The closer to training, decrease quantity of solids and include more Kcals as liquids
Front loading intake or distributing intake to preempt energy demanding training.
o If afternoon workout, consuming 60% of intake prior to afternoon training
session (can include pre-fueling and recovery needs)

3-4 hours prior to training= 400-500 calories, low in fat, moderate protein, liquids and
predominantly complex carbohydrate
o Bean, rice and chicken burrito, whole wheat tortilla if available, mild salsa, limit
cheese
o Turkey sandwich (mustard) on wheat, with veggies, yogurt, handful of pretzels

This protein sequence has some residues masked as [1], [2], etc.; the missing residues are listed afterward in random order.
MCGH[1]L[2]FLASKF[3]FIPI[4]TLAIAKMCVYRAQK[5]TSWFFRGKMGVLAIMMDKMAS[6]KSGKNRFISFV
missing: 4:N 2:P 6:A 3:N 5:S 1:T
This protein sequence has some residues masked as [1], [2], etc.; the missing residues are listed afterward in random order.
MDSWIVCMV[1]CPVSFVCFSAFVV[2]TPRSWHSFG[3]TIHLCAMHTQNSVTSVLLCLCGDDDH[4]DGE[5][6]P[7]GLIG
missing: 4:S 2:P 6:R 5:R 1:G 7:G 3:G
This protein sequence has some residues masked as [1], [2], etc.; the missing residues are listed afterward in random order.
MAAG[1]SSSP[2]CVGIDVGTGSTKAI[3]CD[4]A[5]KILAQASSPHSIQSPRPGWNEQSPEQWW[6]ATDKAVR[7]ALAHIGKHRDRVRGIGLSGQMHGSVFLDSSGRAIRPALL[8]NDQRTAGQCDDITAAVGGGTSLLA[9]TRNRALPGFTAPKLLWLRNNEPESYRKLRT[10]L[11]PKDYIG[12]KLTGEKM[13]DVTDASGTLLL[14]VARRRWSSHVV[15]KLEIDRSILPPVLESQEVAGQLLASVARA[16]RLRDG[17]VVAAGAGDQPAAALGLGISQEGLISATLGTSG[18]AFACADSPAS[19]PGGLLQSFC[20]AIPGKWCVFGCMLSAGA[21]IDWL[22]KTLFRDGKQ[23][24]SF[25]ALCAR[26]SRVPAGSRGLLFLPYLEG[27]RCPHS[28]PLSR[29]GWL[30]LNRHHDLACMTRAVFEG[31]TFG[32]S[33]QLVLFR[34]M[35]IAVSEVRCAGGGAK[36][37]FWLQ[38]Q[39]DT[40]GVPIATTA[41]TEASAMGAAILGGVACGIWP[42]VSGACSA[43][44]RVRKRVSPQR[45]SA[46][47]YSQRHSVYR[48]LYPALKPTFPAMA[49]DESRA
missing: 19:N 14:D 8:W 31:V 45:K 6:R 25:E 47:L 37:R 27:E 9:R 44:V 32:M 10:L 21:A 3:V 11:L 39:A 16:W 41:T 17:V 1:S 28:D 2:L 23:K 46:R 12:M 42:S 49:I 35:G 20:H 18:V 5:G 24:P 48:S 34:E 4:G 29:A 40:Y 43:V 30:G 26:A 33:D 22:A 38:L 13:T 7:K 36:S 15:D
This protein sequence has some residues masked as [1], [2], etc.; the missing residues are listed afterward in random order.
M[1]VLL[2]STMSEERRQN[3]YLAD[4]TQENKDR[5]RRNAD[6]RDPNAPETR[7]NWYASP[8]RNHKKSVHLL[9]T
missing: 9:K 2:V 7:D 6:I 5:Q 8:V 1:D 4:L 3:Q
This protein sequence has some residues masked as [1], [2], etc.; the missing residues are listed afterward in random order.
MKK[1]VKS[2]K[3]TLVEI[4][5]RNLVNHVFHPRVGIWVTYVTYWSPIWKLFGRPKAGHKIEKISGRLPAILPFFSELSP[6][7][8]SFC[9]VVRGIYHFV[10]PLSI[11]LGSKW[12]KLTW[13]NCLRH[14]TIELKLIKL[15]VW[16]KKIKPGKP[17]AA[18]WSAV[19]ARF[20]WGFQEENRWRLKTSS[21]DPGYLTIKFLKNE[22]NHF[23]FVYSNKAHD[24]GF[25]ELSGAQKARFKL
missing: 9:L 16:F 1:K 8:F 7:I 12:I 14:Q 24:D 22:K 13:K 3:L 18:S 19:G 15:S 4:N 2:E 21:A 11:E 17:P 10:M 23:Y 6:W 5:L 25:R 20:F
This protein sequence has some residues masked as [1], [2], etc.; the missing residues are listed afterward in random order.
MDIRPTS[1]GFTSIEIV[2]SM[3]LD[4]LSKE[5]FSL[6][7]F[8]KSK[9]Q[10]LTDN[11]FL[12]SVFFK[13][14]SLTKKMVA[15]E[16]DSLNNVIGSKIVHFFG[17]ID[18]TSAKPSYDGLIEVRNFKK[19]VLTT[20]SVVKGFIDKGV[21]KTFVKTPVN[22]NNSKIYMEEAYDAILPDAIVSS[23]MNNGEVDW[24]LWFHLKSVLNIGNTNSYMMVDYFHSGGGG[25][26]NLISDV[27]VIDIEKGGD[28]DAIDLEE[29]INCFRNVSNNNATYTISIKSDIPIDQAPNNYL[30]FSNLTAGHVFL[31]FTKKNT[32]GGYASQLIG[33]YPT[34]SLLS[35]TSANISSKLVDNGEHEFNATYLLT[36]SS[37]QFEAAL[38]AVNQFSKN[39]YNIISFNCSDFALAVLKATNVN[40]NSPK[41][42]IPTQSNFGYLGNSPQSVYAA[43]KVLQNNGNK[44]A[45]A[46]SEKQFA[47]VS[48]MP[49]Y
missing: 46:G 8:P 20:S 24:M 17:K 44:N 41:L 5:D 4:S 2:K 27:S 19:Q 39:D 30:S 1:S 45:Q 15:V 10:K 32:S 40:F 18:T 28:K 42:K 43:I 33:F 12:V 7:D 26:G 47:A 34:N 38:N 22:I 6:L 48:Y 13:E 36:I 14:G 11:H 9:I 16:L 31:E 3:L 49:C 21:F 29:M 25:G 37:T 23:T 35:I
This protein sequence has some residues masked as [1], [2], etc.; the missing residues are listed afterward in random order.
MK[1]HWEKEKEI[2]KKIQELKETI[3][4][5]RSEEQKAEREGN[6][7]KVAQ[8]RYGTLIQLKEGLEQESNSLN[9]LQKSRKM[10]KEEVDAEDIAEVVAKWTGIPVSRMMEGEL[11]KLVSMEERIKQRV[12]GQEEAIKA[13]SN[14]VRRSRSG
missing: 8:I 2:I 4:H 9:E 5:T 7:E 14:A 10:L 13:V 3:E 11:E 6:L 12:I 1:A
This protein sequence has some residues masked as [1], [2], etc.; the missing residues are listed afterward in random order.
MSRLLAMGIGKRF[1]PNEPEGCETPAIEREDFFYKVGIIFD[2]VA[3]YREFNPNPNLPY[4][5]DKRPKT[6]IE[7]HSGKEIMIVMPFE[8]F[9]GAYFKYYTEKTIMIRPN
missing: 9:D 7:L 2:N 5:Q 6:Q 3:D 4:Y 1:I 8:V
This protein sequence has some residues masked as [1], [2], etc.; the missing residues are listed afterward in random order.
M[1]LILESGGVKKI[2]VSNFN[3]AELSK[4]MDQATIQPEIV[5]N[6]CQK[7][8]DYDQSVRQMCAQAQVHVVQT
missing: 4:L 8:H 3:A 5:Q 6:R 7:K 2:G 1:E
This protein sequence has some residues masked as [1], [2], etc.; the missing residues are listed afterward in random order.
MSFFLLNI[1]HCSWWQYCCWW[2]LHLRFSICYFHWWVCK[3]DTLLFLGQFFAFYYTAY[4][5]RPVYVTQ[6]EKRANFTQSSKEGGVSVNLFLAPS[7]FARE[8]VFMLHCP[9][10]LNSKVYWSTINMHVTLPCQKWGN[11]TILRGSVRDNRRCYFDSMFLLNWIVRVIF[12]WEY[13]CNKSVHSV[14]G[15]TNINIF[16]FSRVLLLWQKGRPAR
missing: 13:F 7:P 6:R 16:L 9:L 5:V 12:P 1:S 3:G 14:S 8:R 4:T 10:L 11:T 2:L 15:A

o PBJ on whole wheat, green tip banana, yogurt

____________________________________________________________________________________
Momentum Nutrition Coaching: Fueling a Life Without Limits ™
Ingrid Skoog MS, RD, CSSD
338-7828 Iskoog@momentumnc.com
2008 USATF SuperClinic page 2
Ingrid Skoog
If within 1-1.5 hours prior consider (~200 calories)
Very individual, needs to be included in training and low-priority competitions first
If long warm-up or high stress
Consider a small liquid based non fat, carb and protein combo (diary or dairy
alternative) within 30 min prior to an event that is likely to last > 20 minutes.
Examples of food appropriate for 1-2 hours prior
 Plain low fat yogurt mixed with Wheaties or cheerios cereal
 Clif bar (peanut butter), 1 cup Gatorade or water
 Small bowl of oatmeal with raisins and honey or brown sugar
 Bowl of low sugar cereal with non-fat milk